# Subtracting Fractions

• Apr 29th 2006, 12:36 PM
stomper12000
Subtracting Fractions
Rosa has 6 3/5 yards of material. Her new skirt will take 4 2/3 yards. How much material will she have left after the skirt is made?

Is this solved by using division or subtraction. It looks like subtraction to me but I can't fix this. Thanks for any assistance.
• Apr 29th 2006, 09:12 PM
earboth
Quote:

Originally Posted by stomper12000
Rosa has 6 3/5 yards of material. Her new skirt will take 4 2/3 yards. How much material will she have left after the skirt is made?
Is this solved by using division or subtraction.
It looks like subtraction to me ...

Hello,

you are right.

You have to calculate 6 3/5 yd - 4 2/3 yd. Before you can do so, transform the mixed numbers into fractions:

6 3/5 yd = 33/5 yd
4 2/3 yd = 14/3 yd

Then calculate:
$\displaystyle \frac{33}{5} yd-\frac{14}{3} yd$

You need a common denominator, which is here: 15. So you'll get:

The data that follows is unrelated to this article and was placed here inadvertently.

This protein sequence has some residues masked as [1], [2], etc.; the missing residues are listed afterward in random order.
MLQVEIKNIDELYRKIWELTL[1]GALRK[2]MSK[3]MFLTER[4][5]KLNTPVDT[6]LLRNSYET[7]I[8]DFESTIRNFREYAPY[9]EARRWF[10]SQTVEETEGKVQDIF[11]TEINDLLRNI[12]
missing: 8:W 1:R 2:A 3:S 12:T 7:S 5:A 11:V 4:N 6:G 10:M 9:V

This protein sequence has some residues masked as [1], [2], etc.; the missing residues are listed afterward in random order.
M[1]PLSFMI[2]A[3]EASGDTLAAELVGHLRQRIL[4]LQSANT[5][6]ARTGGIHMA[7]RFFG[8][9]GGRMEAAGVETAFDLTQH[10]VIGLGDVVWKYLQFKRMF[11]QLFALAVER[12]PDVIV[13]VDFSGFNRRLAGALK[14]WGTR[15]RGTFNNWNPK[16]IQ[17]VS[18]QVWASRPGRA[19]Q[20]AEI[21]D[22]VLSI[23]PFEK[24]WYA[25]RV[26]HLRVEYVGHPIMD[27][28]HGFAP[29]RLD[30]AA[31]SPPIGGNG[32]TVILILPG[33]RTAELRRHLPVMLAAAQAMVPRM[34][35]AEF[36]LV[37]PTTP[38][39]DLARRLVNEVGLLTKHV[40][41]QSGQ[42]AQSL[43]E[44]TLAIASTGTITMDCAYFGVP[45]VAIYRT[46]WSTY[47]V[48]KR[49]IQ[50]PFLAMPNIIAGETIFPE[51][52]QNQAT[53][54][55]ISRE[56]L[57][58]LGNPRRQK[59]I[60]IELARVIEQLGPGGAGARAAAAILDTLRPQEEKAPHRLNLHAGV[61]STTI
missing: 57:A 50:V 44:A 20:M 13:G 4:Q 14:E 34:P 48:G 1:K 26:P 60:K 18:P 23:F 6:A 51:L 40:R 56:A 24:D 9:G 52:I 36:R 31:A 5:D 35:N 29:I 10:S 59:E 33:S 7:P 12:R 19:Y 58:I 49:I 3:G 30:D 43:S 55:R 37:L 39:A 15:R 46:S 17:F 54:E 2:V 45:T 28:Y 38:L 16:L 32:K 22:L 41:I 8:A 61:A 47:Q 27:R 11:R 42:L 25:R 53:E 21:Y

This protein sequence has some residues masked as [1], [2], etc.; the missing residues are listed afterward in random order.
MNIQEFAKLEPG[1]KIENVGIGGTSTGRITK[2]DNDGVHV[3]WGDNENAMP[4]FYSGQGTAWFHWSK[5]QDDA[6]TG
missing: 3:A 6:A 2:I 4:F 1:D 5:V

$\displaystyle \frac{3 \cdot 33}{3 \cdot 5}yd-\frac{5 \cdot 14}{5 \cdot 3}yd=\frac{99-70}{15}yd$

The result is: $\displaystyle \frac{29}{15} yd = 1 \frac{14}{15} yd$

Greetings

EB
• May 30th 2006, 12:32 AM
mathmaster
Quote:

Originally Posted by stomper12000
Rosa has 6 3/5 yards of material. Her new skirt will take 4 2/3 yards. How much material will she have left after the skirt is made?

Is this solved by using division or subtraction. It looks like subtraction to me but I can't fix this. Thanks for any assistance.

:confused:
easier terms

6 3/5 = 33/5
4 2/3 = 14/3

therefore

33/5 = 99/15
14/3 = 70/15

99-70 = 29

29/15 which is 1 14/15 yard of material is left
:D
:cool:
:rolleyes:
• Jun 18th 2006, 11:36 PM
moshiman
basically, it means that before doing anything else, you have to make the fractions you're using have the same denominator. :o